I, Artist. I, Citizen.
2018/2019 — Season 63
Boris Nikitin

The Opposite

Directed by: Boris Nikitin
Končna različica besedila je nastala v sodelovanju z ekipo.
Première: 28. 3. 2019
Friday / 24 May / 20:00 / Upper hall
Wednesday / 29 May / 19:00 / Upper hall
Thursday / 30 May / 22:00 / Upper hall
  • Dramaturgy: Goran Injac
  • Assistant director/co-director: Jan Krmelj
  • Costume and masks design: Vanja Djuran, Lea Bratušek
  • Music selection: Boris Nikitin, Jan Krmelj
  • Music arrangements: Uroš Buh
  • Language consultant: Mateja Dermelj
  • Translation (German–Slovene): Tanja Petrič
  • Translation (German–English, English–Slovene): Urška Daly
  • Sound design: Marijan Sajovic
  • Special effects consultant: Klemen Stare
  • Stage manager: Gašper Tesner

The final version of the text was devised in collaboration with the team.


It is clear: overreacting, parody, provocation and subversive playing with borders between the real and the fake have become finely tuned props of populism in the competition for political attention. The borders of the agreed are constantly moved and questioned. It is almost as if we’d dragged the western philosophy over a Dadaist pit and that the question of what is reality and who determines it would become fuel for the next transgression. Non-fiction in a feverish state, a parody as the paradigm of our time! And the consequences, as always, real: winning the elections, triggering crises, making political decisions, wars, selling products. The victim of this is a little man and his probably greatest political ability: his vulnerability. Vulner-ability. How can we deal with all of this on stage, this probably most ambiguous space the evolution has ever produced? Perhaps only as a bad slapstick, as the opposition of things.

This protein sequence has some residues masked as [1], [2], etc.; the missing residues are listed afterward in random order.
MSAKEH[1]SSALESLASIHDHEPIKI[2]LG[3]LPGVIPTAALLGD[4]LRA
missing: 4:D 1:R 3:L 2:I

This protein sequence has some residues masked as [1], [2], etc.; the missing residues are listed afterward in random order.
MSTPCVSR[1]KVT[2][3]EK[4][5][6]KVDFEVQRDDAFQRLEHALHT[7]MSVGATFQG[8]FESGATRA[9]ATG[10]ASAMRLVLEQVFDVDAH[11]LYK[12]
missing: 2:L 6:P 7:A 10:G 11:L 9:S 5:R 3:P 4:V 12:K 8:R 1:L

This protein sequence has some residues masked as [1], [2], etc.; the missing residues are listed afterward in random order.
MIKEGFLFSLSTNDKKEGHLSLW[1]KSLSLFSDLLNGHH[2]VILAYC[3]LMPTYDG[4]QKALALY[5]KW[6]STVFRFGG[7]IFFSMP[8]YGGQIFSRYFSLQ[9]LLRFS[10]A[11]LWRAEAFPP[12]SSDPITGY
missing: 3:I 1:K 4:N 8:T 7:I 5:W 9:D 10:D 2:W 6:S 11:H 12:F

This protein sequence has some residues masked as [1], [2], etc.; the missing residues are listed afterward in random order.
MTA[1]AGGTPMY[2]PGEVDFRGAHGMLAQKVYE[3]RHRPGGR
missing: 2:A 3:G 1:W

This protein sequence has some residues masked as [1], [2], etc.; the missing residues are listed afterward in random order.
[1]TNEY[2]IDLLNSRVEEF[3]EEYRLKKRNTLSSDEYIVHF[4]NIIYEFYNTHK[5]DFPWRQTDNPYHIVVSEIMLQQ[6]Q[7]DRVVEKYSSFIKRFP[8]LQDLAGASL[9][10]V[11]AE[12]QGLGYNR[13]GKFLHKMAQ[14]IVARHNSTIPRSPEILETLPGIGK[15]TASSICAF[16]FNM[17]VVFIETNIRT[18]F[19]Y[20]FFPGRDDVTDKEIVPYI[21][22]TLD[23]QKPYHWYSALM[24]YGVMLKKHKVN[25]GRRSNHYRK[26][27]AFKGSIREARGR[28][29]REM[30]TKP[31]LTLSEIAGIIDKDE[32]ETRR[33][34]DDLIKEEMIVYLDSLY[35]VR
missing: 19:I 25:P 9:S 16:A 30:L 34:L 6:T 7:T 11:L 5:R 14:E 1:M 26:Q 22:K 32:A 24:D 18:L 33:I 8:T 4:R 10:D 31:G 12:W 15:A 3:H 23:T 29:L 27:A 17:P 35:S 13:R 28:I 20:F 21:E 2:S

In the media

The Opposite in its monologues incessantly moves through the zones of emotions and distress, released from the political choice which we recognise in different existential experiences, the performance individualises the “enemy” (fascist), which enables empathy with neofascists, and thus with wonderful preciseness sheds a light on two things: that the left perhaps doesn’t solve problems because it detects them wrongly, and just like the alt-right homogenises and dehumanises the adversary, and at the same time shows that we don’t need “brutal emotions” but rather supportive (rational) empathy and compassion, the ability to listen; otherwise the polarisation of groups increases, and at the same time, the “explosion” becomes an increasingly more serious threat. Here now a distinction must obviously occur; the anger must not deteriorate into hate and killing, marching into death “protects” no one (and solves nothing), but – and this is the key moment of the warning to the left – first we have to have an interest in the protection and solution of the conflict and not in the “elimination of the enemy” from the system. Along with the enthralling conceptual realisation and acting, the performance has an exceptional dramatic arch, which brings the audience from a relaxed fun to the reflection of their own political position and a powerful emotional experience. A performance that would require a research approach; it’s not possible to analyse everything that it includes in a short review. An exceptionally thoughtful and refined, simply brilliant work of art. 

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